nerioxman____01Hugh Rundle’s thesis of mission creep;the frenzy to embrace technologies as the savior for library programs, may be a valid concern. Public, academic or school libraries all have unique missions and contexts as they strive to adapt and improve in this information age, but they all have a common obstacle- leadership that fails to discover and focus the decisions that hold sustainable purpose. The recent BC Libraries Summit ( http://commons.bclibraries.ca/inspiringlibraries2012/ )explored these issues.

Embracing technologies for its own trendy value is indeed a distraction, if not a major barrier.  Rundle calls it ‘technolust’!  Although my emphasis is a high school library, we do tend to model, lead and/or persuade our community with technology innovation. It has been a natural evolution of digital information realities; however, one truth is users/patrons have always come to the library as a reliable station for content, resources and advice whether it be a rare book, thesis support or 16mm film. The computing reality has been a natural progression of this service and is part of our culture. Our ‘technolust’, although present, is abated because of budgetary realities and policies but education in general suffers the same malady.

Change in libraries and in schools in general has occurred by two means. There is the determined targeted practice of leaders and practitioners who build programs and initiatives on the ground floor and there is just the inevitable absorption from wider social technological change.  I believe strong library programs must seek out option one.  A team of leaders who can collaborate and assess many views, options, and virtues of technologies that match sound program purpose.  An inspiring colleague of mine, Nicola at RSS, once encouraged me to embrace change with my site teammates to evaluate our mission.  It may sound cliche but it is necessary to avoid the creep Rundle argues against.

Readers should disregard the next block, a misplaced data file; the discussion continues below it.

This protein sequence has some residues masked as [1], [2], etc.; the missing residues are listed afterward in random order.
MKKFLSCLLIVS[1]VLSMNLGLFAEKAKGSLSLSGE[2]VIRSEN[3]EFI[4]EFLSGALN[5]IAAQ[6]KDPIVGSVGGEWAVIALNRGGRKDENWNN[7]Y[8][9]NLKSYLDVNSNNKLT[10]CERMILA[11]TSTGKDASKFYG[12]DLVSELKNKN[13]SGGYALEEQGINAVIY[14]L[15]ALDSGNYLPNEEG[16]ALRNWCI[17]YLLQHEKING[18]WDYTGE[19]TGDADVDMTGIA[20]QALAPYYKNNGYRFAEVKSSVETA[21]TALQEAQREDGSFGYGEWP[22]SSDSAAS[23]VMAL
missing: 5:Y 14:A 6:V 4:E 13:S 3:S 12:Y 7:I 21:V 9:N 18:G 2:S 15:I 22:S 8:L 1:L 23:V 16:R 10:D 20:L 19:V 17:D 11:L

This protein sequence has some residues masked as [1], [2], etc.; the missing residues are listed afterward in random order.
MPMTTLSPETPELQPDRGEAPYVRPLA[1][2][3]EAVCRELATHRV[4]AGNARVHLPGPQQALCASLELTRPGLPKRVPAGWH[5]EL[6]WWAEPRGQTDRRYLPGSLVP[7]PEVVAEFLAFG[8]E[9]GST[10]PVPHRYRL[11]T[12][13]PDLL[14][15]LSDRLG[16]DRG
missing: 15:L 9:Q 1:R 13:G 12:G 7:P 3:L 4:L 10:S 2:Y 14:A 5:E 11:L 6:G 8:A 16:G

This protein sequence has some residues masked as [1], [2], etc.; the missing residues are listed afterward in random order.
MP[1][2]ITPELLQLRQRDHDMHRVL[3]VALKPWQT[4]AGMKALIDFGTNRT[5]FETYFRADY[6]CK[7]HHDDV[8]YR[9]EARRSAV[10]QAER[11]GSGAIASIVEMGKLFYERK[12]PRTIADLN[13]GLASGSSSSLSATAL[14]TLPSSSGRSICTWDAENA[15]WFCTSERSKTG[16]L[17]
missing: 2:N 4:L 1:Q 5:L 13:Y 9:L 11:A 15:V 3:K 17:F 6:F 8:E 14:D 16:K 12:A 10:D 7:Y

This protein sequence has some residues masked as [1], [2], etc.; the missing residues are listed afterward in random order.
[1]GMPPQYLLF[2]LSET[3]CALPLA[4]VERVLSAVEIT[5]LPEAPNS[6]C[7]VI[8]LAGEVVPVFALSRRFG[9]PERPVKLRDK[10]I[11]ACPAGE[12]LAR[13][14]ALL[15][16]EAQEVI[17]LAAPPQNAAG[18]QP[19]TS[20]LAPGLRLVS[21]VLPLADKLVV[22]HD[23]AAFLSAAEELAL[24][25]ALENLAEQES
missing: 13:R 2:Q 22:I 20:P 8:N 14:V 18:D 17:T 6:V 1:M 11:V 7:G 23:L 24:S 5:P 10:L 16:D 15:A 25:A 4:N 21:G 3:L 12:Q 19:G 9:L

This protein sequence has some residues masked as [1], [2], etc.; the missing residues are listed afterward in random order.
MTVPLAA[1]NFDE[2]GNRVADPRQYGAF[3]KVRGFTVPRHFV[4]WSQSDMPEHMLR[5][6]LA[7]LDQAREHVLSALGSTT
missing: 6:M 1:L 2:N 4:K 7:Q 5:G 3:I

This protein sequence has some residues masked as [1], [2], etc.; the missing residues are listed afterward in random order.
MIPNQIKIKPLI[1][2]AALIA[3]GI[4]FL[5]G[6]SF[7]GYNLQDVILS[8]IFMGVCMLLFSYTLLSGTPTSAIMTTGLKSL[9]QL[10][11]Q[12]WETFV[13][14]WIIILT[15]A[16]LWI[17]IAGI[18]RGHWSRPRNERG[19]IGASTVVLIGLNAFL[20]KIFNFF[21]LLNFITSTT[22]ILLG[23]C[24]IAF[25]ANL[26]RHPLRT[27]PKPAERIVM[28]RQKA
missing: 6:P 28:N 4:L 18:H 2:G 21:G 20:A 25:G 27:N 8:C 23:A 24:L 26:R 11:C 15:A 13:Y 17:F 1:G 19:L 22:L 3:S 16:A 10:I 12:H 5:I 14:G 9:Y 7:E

Grasping state of the art trends, like 3D printing is rather absurd when we may not be doing the fundamental needs effectively. I saw the one-to-one computing initiative come and go with very little advantage and certainly debatable sustaining education value.  There is notable benefits- always  is – but the cost/benefit ratio, training practivalities, pedagogical goals, cultural values and sustainability need to all be part of change.  I offer colour printing to my students, by request, yet the demand has been far less than I originally anticipated.  It’s convenience, no harm no foul, but the investment may not always match your aspirations. 3D printing output can illustrate concepts in very creative and informative ways.  It’s mazing stuff but… soon Staples or Costco will do it for our kids- dare I say from their phones?! . ( Engadget ) Watching Neri Oxman of MIT can give you the inspiration and rationale for 3D printing projects (YouTube ) but there are institutions and agents whose function it is to deliver more appropriate than a library. She synthesized iconic designs of mythology, story telling and architecture at the MIT MediaLab to produce ‘Mythologies of the Not Yet’ showcasing the potential of 3D printing from a design perspective.  I see the library’s role in her process as nurturing capacity of all three elements. The story.  The image. The technology. We should bring the climber to the mountain. Librarians should be the sherpa and assist the inspiration and the means not bring the mountain to the climber.